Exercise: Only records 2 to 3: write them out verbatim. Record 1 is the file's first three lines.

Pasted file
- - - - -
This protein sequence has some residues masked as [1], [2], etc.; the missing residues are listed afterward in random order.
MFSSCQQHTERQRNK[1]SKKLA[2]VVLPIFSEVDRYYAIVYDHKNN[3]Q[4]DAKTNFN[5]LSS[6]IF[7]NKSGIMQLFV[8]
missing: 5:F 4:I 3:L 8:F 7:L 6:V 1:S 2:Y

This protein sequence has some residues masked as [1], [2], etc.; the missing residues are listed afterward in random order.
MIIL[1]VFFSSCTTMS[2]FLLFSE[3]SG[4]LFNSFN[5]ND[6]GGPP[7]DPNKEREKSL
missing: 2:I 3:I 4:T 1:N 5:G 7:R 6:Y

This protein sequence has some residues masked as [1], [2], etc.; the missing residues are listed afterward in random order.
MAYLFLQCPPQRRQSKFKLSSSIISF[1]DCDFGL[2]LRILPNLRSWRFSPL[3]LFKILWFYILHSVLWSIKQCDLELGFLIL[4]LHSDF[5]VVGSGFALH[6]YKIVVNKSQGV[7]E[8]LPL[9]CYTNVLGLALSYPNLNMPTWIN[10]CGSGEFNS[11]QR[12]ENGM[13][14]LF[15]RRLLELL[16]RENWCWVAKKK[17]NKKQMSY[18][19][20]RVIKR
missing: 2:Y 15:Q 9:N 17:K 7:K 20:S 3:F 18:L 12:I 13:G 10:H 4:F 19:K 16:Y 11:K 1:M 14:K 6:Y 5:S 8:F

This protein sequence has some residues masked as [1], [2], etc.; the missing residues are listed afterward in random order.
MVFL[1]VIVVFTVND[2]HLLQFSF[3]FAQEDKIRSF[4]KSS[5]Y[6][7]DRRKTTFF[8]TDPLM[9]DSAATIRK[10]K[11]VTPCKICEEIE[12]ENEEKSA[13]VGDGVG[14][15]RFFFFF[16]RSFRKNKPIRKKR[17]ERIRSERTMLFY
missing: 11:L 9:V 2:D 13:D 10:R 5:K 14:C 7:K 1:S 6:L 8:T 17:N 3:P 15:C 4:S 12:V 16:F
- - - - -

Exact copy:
This protein sequence has some residues masked as [1], [2], etc.; the missing residues are listed afterward in random order.
MIIL[1]VFFSSCTTMS[2]FLLFSE[3]SG[4]LFNSFN[5]ND[6]GGPP[7]DPNKEREKSL
missing: 2:I 3:I 4:T 1:N 5:G 7:R 6:Y

This protein sequence has some residues masked as [1], [2], etc.; the missing residues are listed afterward in random order.
MAYLFLQCPPQRRQSKFKLSSSIISF[1]DCDFGL[2]LRILPNLRSWRFSPL[3]LFKILWFYILHSVLWSIKQCDLELGFLIL[4]LHSDF[5]VVGSGFALH[6]YKIVVNKSQGV[7]E[8]LPL[9]CYTNVLGLALSYPNLNMPTWIN[10]CGSGEFNS[11]QR[12]ENGM[13][14]LF[15]RRLLELL[16]RENWCWVAKKK[17]NKKQMSY[18][19][20]RVIKR
missing: 2:Y 15:Q 9:N 17:K 7:K 20:S 3:F 18:L 12:I 13:G 10:H 4:F 19:K 16:Y 11:K 1:M 14:K 6:Y 5:S 8:F